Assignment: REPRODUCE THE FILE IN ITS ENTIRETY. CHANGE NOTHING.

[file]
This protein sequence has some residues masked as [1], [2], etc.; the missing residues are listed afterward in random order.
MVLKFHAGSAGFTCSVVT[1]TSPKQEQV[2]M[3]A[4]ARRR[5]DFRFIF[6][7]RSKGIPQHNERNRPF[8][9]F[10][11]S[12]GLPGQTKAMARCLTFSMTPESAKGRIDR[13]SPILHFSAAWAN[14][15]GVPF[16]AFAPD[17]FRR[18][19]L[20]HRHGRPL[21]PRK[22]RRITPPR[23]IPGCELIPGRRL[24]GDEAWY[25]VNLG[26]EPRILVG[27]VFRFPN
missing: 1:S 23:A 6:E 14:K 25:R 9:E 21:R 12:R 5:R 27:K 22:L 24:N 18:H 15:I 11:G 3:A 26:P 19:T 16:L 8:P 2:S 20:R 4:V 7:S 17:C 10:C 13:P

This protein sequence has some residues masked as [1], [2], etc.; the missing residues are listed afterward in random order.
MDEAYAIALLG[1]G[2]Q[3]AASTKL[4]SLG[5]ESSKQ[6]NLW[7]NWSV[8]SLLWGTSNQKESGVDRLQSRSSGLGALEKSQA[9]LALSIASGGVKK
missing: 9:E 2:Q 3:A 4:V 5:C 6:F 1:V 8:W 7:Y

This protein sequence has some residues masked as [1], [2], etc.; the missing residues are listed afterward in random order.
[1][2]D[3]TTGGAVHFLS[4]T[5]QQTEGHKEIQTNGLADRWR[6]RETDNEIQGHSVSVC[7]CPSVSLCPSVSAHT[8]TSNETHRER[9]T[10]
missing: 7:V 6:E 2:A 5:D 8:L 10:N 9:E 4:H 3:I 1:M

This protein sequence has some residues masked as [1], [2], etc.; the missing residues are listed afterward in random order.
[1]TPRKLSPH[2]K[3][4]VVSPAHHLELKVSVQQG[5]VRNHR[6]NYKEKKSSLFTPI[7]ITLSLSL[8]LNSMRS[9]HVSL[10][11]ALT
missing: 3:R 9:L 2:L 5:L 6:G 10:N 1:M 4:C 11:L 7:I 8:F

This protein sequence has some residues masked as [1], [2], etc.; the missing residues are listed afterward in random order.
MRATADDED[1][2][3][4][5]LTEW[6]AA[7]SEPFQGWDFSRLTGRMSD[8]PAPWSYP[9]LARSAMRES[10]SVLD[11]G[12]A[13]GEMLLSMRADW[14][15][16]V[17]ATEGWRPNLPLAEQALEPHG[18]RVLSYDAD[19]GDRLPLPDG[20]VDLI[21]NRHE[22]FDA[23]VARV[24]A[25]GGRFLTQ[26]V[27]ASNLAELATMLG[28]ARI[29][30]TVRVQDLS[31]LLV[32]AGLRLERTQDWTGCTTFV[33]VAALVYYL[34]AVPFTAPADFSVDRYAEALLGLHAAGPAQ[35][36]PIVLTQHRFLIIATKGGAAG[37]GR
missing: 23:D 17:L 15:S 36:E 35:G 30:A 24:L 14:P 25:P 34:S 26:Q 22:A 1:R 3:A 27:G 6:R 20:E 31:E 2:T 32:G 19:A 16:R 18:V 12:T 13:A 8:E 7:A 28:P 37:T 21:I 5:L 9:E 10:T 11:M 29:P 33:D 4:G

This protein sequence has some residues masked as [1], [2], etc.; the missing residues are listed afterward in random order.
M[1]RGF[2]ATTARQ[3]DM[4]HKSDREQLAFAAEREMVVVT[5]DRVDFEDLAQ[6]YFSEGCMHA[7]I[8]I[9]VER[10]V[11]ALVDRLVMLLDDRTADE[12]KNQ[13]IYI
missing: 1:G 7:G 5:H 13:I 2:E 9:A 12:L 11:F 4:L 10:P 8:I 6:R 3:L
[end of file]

This protein sequence has some residues masked as [1], [2], etc.; the missing residues are listed afterward in random order.
MVLKFHAGSAGFTCSVVT[1]TSPKQEQV[2]M[3]A[4]ARRR[5]DFRFIF[6][7]RSKGIPQHNERNRPF[8][9]F[10][11]S[12]GLPGQTKAMARCLTFSMTPESAKGRIDR[13]SPILHFSAAWAN[14][15]GVPF[16]AFAPD[17]FRR[18][19]L[20]HRHGRPL[21]PRK[22]RRITPPR[23]IPGCELIPGRRL[24]GDEAWY[25]VNLG[26]EPRILVG[27]VFRFPN
missing: 1:S 23:A 6:E 14:K 25:R 9:E 21:R 12:R 5:R 27:K 22:L 24:N 18:H 15:I 11:G 3:A 26:P 19:T 16:L 8:P 2:S 20:R 4:V 7:S 17:C 10:C 13:P

This protein sequence has some residues masked as [1], [2], etc.; the missing residues are listed afterward in random order.
MDEAYAIALLG[1]G[2]Q[3]AASTKL[4]SLG[5]ESSKQ[6]NLW[7]NWSV[8]SLLWGTSNQKESGVDRLQSRSSGLGALEKSQA[9]LALSIASGGVKK
missing: 9:E 2:Q 3:A 4:V 5:C 6:F 1:V 8:W 7:Y

This protein sequence has some residues masked as [1], [2], etc.; the missing residues are listed afterward in random order.
[1][2]D[3]TTGGAVHFLS[4]T[5]QQTEGHKEIQTNGLADRWR[6]RETDNEIQGHSVSVC[7]CPSVSLCPSVSAHT[8]TSNETHRER[9]T[10]
missing: 7:V 6:E 2:A 5:D 8:L 10:N 9:E 4:H 3:I 1:M

This protein sequence has some residues masked as [1], [2], etc.; the missing residues are listed afterward in random order.
[1]TPRKLSPH[2]K[3][4]VVSPAHHLELKVSVQQG[5]VRNHR[6]NYKEKKSSLFTPI[7]ITLSLSL[8]LNSMRS[9]HVSL[10][11]ALT
missing: 3:R 9:L 2:L 5:L 6:G 10:N 1:M 4:C 11:L 7:I 8:F

This protein sequence has some residues masked as [1], [2], etc.; the missing residues are listed afterward in random order.
MRATADDED[1][2][3][4][5]LTEW[6]AA[7]SEPFQGWDFSRLTGRMSD[8]PAPWSYP[9]LARSAMRES[10]SVLD[11]G[12]A[13]GEMLLSMRADW[14][15][16]V[17]ATEGWRPNLPLAEQALEPHG[18]RVLSYDAD[19]GDRLPLPDG[20]VDLI[21]NRHE[22]FDA[23]VARV[24]A[25]GGRFLTQ[26]V[27]ASNLAELATMLG[28]ARI[29][30]TVRVQDLS[31]LLV[32]AGLRLERTQDWTGCTTFV[33]VAALVYYL[34]AVPFTAPADFSVDRYAEALLGLHAAGPAQ[35][36]PIVLTQHRFLIIATKGGAAG[37]GR
missing: 23:D 17:L 15:S 36:E 35:G 30:A 24:L 14:P 25:P 34:S 26:Q 22:A 1:R 3:A 27:G 6:R 20:E 31:E 2:T 32:G 19:A 16:R 18:V 12:T 13:A 8:E 7:A 28:P 37:T 21:I 5:L 9:E 10:T 11:M 29:P 33:D 4:G

This protein sequence has some residues masked as [1], [2], etc.; the missing residues are listed afterward in random order.
M[1]RGF[2]ATTARQ[3]DM[4]HKSDREQLAFAAEREMVVVT[5]DRVDFEDLAQ[6]YFSEGCMHA[7]I[8]I[9]VER[10]V[11]ALVDRLVMLLDDRTADE[12]KNQ[13]IYI
missing: 1:G 7:G 5:H 13:I 2:E 9:A 12:L 11:F 4:L 10:P 8:I 6:R 3:L